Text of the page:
> > feature_id.  It should instead be using another index, featureloc_idx3,
> > which is built on (srcfeature_id, fmin, fmax).
>
> Nope.. The optimizer is right in the decision to use featureloc_idx1.
> You will notice it is expecting to retrieve a single row from this
> index, but the featureloc_idx3 is bound to be larger (due to indexing
> more data), thus take more disk reads for the exact same information (or
> in this case, lack thereof).
>
> What is taking a long time is the scan on feature_pkey. It looks like it
> is throwing away a ton of rows that are not type_id = 219.  Either that,
> or you do a pile of deletes and haven't run REINDEX recently.
>
> Create an index consisting of (feature_id, type_id).  This will probably
> make a significant different in execution time.
--
------------------------------------------------------------------------
Scott Cain, Ph. D.                                         
GMOD Coordinator (http://www.gmod.org/)                     216-392-3087
Cold Spring Harbor Laboratory


От:
Rod Taylor
Дата:

On Fri, 2003-07-11 at 11:36, Scott Cain wrote:
> Rod,
>
> I see what you mean about the scan on the feature_pkey taking a long
> time.  I tried several things to remedy that.  I created an index on
> feature (feature_id,type_id) (which I don't think makes sense since
> feature_id is the primary key, so add another column really doesn't

It may be the primary key, but the system looked like it was throwing
away many rows based on type_id.  If it was throwing away many more rows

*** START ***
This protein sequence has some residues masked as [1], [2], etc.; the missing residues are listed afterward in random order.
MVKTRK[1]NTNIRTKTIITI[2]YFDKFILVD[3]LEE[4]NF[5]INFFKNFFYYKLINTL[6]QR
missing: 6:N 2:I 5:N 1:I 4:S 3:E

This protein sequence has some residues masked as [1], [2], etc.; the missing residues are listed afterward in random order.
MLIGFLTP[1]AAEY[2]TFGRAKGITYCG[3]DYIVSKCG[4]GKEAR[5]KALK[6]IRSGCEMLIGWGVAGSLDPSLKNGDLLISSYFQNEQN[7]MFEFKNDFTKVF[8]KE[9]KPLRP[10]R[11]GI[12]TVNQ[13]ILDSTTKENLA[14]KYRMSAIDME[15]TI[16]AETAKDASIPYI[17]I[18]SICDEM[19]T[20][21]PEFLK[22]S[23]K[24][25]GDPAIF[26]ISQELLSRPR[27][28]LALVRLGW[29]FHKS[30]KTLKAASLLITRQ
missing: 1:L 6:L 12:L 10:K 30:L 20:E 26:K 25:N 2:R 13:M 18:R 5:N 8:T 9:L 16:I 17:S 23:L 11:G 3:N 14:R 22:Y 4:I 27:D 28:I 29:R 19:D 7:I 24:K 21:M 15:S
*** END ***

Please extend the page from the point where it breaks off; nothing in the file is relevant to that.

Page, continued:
than found, the index with type_id may have been cheaper.

It is difficult to tell from an EXPLAIN ANALYZE as it doesn't tell you
exactly how many rows were filtered, just the cost to read them and how
many were used after the filter.

> help).  I also created a index on feature (type_id, feature_id), but the
> planner doesn't use it.  Also, there was an already existing index on
> feature (type_id) that the planner never used.

It cannot use more than one index for a given table scan at the moment.
There are proposals on how to 'fix' that, but those require significant
overhauls of various systems.

> Any other ideas?

Out of curiosity, what do you get if you disable hash joins?

set enable_hashjoin = false;


How about a partial index on (feature_id) where type_id = 219?


От:
Scott Cain
Дата:

On Fri, 2003-07-11 at 14:14, Rod Taylor wrote:
> > > set enable_hashjoin = false;
> >
> > BINGO!
>
> I'm not so sure about that.  Your dataset seems to have changed fairly
> significantly since the last test.
>
> > ->  Index Scan using feature_pkey on feature f  (cost=0.00..134592.43 rows=47912 width=39) (actual
time=0.46..502.50rows=431 loops=1) 
>
> Notice it only pulled out 431 rows where prior runs pulled out several
> thousand (~13000).  I think what really happened was something came
> along and deleted a bunch of stuff, then vacuum ran.

There is nearly a zero chance that happened.  This database is
accessible only by me, I haven't deleted anything.  The only things I
have done is to create and drop various indexes and run vacuum.  Is
there anything else that could explain the difference?  Is the index
scan on feature_pkey using information from the index scan on
featureloc_src_6 to limit the number of rows to get from feature?

Scott

--
------------------------------------------------------------------------
Scott Cain, Ph. D.                                         
GMOD Coordinator (http://www.gmod.org/)                     216-392-3087
Cold Spring Harbor Laboratory


От:
Tom Lane
Дата:

Scott Cain <> writes:
> Embarrassingly, I can't.  I've been monkeying with the database so much
> that I can't seem to get it back to the state where I reproduce the
> behavior I want.

If the thing works as desired after a VACUUM ANALYZE, then I suggest
the estimation failure was just due to out-of-date statistics ...

            regards, tom lane